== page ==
1. Provide an option for purchasers to opt out of the arbitration provision in order to create a “meaningful choice,” but place the burden of opting out on the purchaser.
  2. Recognize that broad disclaimers and limitation of liability provisions are potentially unenforceable and may impact the enforceability of an arbitration provision. Draft narrow disclaimers and limitations that do not restrict the purchaser’s remedies exclusively to a limited warranty provided by the builder and do not eliminate the purchaser’s ability to recover direct damages.
  3. Locate the arbitration provision in a separate, distinct portion of the contract from all other provisions. Do not include any references in the arbitration provision to other portions of the contract.
  4. Include a severability clause providing that if a court finds any term unenforceable, the court is to sever that provision and enforce the remainder such that the parties’ intent to submit disputes to arbitration is still carried out.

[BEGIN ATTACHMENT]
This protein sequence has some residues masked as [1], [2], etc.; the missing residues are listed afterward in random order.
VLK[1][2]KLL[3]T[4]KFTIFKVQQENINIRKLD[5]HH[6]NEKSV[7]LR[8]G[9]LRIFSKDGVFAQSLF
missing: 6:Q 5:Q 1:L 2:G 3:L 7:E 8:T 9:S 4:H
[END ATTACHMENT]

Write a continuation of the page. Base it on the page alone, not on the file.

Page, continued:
The D.R. Horton Decision

D.R. Horton, a national, residential builder, entered into a contract with the Smiths for the construction of a new home.  The contract contained a section entitled “Warranties and Dispute Resolution” with ten subsections.  Two of those subsections provided that the parties agreed to arbitrate any claims arising out of the construction of or warranties for the home.  The section also contained language disclaiming all implied warranties, providing that D.R. Horton could not be liable for “monetary damages of any kind,” and restricting the homeowners’ remedies to a limited warranty provided by D.R. Horton.

After completion, the home experienced water intrusion, and the homeowners filed suit.  D.R. Horton moved to compel arbitration, and the homeowners opposed on the basis the arbitration agreement was unconscionable and therefore unenforceable.  The circuit court found the agreement unenforceable, the Court of Appeals affirmed, and the Supreme Court granted certiorari and affirmed.